Posted in Parenting Culture, Big Kids, Toddlers

Park bullies

What do you do when you are at the part with your 1.5 year old and she approaches bigger kids very excitedly and eager to see what they are doing and the older kids tell her that she can’t play with them or they don’t want her around or to find other babies to play with? 💔 We has a very sad experience at the park today and my heart broke for my daughter. I tried talking to the little girl saying that my daughter was just very excited to see what and how she was playing and that my daughter thought she was cool so my daughter wanted to meet her. The little girl kept saying the things above and I ended up just telling my daughter “let’s go find someone kind to play with.” I’m just at a loss at how to deal with rude kids that also have every right to say no, be there, and play there. Thanks for the advice!

  • Kimothy
    May 26

    Great opportunity to discuss everyone doesn’t want to be played with and let’s find other kids who want to play

  • Anonymous
    May 26

    😭😓😪. I’m not sure I handle this correctly, but I usually say something to my 21 month old like, “oh these children aren’t being very nice and they only want to play together. That’s okay, we will go find other new friends to have fun with!” This happened to us just last weekend. My daughter (21 months) wanted to play with some older kids. They also had bubbles and I was a mom fail and didn’t have any. She was watching them blow bubbles and one of the girls yelled at her, “go away! These are MY BUBBLES!” My daughter just took it in stride and we walked away. Later she and I were playing with sidewalk chalk that I did manage to remember. The SAME girl comes over and just grabs a chalk from our box. So I said to her (very nicely), “remember earlier when you wouldn’t let her watch you blow bubbles? That was rude. You should ask before you take our chalk. We will say yes, but you cannot take things from others without asking, and you cannot expect to be treated nicely when you don’t treat others the same way.” The girl stood there kinda stunned, then walked away. She was maybe 4 or 5. Later I saw her mom glaring at me. I just decided if she wanted to discuss it we could but sorry, not sorry. We have to advocate for our kids. All my daughter was doing was literally standing there watching the big kids blow bubbles and this girl was out of line rude, then expected that I’d let her just take something of ours without even asking.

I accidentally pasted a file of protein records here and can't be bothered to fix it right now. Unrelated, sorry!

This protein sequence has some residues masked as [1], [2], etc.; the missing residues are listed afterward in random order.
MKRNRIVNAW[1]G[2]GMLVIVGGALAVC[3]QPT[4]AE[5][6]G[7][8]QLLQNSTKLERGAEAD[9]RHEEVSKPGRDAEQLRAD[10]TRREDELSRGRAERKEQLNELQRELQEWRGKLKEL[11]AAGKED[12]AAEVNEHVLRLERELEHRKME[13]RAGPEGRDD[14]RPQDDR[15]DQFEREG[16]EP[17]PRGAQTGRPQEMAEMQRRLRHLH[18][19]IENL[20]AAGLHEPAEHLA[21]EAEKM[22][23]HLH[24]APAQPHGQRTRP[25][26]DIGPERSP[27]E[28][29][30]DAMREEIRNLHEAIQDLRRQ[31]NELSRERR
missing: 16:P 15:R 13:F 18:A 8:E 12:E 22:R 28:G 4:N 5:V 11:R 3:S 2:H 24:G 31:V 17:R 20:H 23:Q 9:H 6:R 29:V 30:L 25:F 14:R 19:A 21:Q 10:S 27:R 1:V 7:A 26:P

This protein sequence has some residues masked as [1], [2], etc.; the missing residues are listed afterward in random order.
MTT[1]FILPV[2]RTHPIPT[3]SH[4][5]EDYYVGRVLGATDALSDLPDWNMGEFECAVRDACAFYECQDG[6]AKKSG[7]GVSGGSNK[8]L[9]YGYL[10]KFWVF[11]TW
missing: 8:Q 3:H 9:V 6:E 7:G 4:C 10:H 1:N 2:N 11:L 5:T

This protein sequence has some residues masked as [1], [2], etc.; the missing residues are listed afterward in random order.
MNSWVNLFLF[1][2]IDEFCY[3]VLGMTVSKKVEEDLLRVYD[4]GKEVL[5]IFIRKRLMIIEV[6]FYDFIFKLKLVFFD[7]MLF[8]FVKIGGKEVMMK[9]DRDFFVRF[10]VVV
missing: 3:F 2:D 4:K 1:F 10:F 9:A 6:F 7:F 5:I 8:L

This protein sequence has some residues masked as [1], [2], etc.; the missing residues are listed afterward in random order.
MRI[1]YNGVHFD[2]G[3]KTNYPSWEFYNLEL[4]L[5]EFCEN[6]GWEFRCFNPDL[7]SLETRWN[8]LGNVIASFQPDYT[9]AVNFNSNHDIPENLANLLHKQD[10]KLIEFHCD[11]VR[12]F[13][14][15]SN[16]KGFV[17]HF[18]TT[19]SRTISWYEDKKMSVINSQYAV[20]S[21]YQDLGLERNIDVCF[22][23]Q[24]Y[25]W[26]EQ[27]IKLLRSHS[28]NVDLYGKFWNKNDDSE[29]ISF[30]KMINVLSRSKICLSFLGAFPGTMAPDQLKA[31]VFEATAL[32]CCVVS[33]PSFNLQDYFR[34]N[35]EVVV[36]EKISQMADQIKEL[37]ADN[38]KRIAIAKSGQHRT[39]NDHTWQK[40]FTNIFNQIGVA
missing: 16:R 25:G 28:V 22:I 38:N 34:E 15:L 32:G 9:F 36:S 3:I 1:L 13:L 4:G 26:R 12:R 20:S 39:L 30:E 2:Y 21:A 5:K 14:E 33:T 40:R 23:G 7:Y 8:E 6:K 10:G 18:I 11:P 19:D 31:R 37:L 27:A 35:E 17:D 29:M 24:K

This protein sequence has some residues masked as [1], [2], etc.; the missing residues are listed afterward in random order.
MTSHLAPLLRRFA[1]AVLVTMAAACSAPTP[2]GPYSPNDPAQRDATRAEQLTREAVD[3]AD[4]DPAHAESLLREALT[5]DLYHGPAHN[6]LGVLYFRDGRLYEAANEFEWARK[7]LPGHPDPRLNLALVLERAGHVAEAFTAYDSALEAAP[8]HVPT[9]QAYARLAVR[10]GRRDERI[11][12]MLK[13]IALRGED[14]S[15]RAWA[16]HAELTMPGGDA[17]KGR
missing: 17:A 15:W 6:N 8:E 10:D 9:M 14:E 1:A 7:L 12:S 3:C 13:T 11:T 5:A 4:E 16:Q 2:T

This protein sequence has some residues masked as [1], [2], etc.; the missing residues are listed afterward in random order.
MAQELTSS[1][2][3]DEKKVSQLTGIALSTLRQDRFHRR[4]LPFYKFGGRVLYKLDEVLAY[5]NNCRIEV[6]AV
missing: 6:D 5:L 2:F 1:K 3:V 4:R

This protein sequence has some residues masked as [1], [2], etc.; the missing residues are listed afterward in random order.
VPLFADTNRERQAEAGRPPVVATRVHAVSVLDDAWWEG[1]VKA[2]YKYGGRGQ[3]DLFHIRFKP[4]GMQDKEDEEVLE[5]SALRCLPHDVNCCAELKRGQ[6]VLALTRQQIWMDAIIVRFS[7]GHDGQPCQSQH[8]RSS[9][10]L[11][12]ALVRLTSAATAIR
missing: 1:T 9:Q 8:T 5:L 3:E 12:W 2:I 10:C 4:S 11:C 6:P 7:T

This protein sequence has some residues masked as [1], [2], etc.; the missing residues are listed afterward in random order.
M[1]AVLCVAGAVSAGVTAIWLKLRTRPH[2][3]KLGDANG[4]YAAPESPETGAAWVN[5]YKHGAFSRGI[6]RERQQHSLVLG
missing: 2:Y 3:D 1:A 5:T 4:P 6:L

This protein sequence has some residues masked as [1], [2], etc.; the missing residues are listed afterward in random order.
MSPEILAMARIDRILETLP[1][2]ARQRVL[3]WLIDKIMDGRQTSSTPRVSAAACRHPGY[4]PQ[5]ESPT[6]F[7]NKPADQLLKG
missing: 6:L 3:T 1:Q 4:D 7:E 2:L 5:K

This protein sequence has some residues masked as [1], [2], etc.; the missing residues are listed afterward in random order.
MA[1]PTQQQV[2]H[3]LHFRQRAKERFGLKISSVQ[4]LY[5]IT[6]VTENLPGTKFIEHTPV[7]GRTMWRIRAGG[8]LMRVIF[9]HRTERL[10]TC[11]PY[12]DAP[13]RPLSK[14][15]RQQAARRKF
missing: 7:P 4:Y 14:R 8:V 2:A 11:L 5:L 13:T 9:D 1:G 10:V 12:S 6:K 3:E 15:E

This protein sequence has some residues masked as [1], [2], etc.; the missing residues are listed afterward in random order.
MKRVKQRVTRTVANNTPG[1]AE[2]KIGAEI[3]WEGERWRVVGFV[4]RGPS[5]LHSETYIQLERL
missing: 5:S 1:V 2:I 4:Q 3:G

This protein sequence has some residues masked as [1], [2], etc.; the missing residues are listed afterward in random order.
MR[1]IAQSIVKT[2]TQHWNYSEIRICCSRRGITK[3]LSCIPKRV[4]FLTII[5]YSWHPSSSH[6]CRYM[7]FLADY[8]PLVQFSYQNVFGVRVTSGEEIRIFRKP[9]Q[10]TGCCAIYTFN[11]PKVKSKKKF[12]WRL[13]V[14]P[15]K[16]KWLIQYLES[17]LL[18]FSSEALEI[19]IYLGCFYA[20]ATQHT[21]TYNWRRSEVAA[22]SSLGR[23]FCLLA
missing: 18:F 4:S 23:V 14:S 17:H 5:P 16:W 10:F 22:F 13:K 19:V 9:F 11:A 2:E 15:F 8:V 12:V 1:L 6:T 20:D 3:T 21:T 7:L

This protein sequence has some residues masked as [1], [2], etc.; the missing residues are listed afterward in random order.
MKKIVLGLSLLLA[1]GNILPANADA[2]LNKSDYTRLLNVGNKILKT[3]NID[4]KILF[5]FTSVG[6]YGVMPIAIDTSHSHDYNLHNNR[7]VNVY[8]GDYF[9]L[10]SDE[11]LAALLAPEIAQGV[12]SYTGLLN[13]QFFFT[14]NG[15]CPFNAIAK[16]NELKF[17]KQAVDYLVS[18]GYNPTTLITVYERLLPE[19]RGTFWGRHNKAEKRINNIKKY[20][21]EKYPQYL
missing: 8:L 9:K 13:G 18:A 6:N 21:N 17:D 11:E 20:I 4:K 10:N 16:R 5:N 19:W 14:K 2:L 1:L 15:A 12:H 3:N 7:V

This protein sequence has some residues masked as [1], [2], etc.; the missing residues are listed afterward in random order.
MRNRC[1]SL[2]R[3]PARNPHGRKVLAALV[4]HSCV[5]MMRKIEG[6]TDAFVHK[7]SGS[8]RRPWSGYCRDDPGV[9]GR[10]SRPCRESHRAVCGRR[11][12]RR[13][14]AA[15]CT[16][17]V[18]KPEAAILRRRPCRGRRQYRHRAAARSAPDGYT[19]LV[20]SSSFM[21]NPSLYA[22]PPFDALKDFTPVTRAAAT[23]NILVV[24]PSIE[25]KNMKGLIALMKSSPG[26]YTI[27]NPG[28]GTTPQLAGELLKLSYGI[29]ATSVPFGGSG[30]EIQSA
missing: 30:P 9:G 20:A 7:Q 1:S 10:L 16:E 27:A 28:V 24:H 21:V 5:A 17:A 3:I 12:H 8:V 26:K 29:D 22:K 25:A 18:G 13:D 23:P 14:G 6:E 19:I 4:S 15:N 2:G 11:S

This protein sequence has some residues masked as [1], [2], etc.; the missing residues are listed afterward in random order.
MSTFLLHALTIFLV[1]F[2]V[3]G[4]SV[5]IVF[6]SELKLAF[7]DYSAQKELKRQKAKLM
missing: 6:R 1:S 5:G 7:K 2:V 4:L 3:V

• PK
    May 26

    This happens to my son all the time... I know it sucks and I wish kids were more inviting to other kids but at the same time I want my son to learn to respect people’s wishes and space. So when this does happen, I’ll tell my son that these kids don’t want to play with OTHER KIDS right now. But we can go find something to do together or find other friends to play with. So I say other kids because I don’t want him to think that there’s something wrong with him or that he’s being rejected because of his age, gender, size, etc. Also it’s good to start teaching them that we have to ask before just joining in. My son doesn’t quite know the words to ask but he will just go up to them and say hi and use physical gestures to ask. I also respect my son’s wishes and space when other kids approach him. If he has just one toy and another kid is trying to take it out of his hands, I step in and use it as a teaching moment and tell my son to use phrases like “no thank you” or “excuse me.” And when we have multiple toys... my rule is that as long as the kid or parent asks then we share. Haven’t had an issue with a kid not at least trying to ask or a parent not asking at all. And luckily my son is more than willing to share. He loves the company.

  • Jess
    May 26

    There is a Daniel Tiger episode about this that is worth checking out! Hugs!

  • PK
    May 26

    @jess - do you know what the episode is called or what season it’s on?

  • Kerry
    May 29

    I think the Daniel tiger episode is season 3 episode 22.

  • Emily
    Jun 20

    This used to happen to us all the time, but slightly differently. My daughter is 3.5 now, but when she was 2 we moved into a new neighborhood, and I took her to the park constantly to try to make new friends. She would approach kids her age (or slightly older) and say hi and ask to play, and it was always the kids her age that were mean and told her to "go away," "no, WE'RE playing here," etc. It hurts so bad. Strangely, the 7 and 8 year olds there were always happy to play with her. I always told her "Ok, these kids don't want to play, we'll go find some other friend." In one instance, a child was really rude and pushed her and I told my daughter that we don't play with kids who are going to be mean. And I'm also trying to keep in mind in those situations that while I'm trying to teach my daughter how to play and be around other kids, those other kids are learning how to be social as well. Sometimes it helps, sometimes it doesn't. I also noticed that there was a difference in how well other kids played with her depending on which park we went to. The one in the town we lived in had more "well off" kids, but I also would drive sometimes to our favorite library in a more low income area that had a park. The kids at that park? LOVED to play with her. Not saying that's true everywhere, but you might try switching up your playspace and see if it makes a difference.

  • Anonymous
    Jul 12

    Yes it’s great for kids to share and invite other kids to play with them. However I don’t think it’s necessary ALL the time. Nor does it mean that they are ‘not being nice.’ Adults and also kids need their space and time, as well. It’s unfortunate they said it the way they did and it hurts your child’s feelings but these things will happen. It’s okay to teach your own child that ‘these kid want alone time, let’s do something else’ or ‘maybe we can play with them another time.’